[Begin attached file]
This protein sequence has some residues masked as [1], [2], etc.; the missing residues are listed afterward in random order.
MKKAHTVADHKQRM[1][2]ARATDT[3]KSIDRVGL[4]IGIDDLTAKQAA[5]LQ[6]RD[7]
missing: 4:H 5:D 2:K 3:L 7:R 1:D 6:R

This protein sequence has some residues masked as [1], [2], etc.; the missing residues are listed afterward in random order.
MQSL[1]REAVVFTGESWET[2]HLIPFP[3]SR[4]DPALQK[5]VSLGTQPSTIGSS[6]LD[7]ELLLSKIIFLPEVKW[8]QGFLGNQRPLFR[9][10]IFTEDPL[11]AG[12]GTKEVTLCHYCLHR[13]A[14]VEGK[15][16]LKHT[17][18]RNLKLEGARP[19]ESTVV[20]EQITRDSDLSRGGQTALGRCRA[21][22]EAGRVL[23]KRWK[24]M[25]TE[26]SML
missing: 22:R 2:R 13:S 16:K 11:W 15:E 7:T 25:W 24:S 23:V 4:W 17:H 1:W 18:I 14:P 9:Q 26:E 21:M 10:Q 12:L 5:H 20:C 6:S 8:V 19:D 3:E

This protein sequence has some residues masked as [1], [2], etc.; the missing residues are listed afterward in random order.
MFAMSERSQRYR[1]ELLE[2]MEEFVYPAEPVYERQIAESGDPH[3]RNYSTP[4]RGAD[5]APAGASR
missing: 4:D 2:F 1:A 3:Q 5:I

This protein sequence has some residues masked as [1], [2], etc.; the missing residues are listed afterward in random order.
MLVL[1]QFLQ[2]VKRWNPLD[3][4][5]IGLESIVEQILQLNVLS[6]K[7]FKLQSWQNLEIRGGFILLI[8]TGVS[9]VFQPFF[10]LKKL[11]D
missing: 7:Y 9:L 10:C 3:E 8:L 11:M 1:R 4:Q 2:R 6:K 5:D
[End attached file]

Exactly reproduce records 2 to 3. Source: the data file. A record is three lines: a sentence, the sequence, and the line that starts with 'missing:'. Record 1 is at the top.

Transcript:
This protein sequence has some residues masked as [1], [2], etc.; the missing residues are listed afterward in random order.
MQSL[1]REAVVFTGESWET[2]HLIPFP[3]SR[4]DPALQK[5]VSLGTQPSTIGSS[6]LD[7]ELLLSKIIFLPEVKW[8]QGFLGNQRPLFR[9][10]IFTEDPL[11]AG[12]GTKEVTLCHYCLHR[13]A[14]VEGK[15][16]LKHT[17][18]RNLKLEGARP[19]ESTVV[20]EQITRDSDLSRGGQTALGRCRA[21][22]EAGRVL[23]KRWK[24]M[25]TE[26]SML
missing: 22:R 2:R 13:S 16:K 11:W 15:E 7:T 25:W 24:S 23:V 4:W 17:H 1:W 18:I 14:P 9:Q 26:E 21:M 10:Q 12:L 5:H 20:C 6:S 8:V 19:D 3:E

This protein sequence has some residues masked as [1], [2], etc.; the missing residues are listed afterward in random order.
MFAMSERSQRYR[1]ELLE[2]MEEFVYPAEPVYERQIAESGDPH[3]RNYSTP[4]RGAD[5]APAGASR
missing: 4:D 2:F 1:A 3:Q 5:I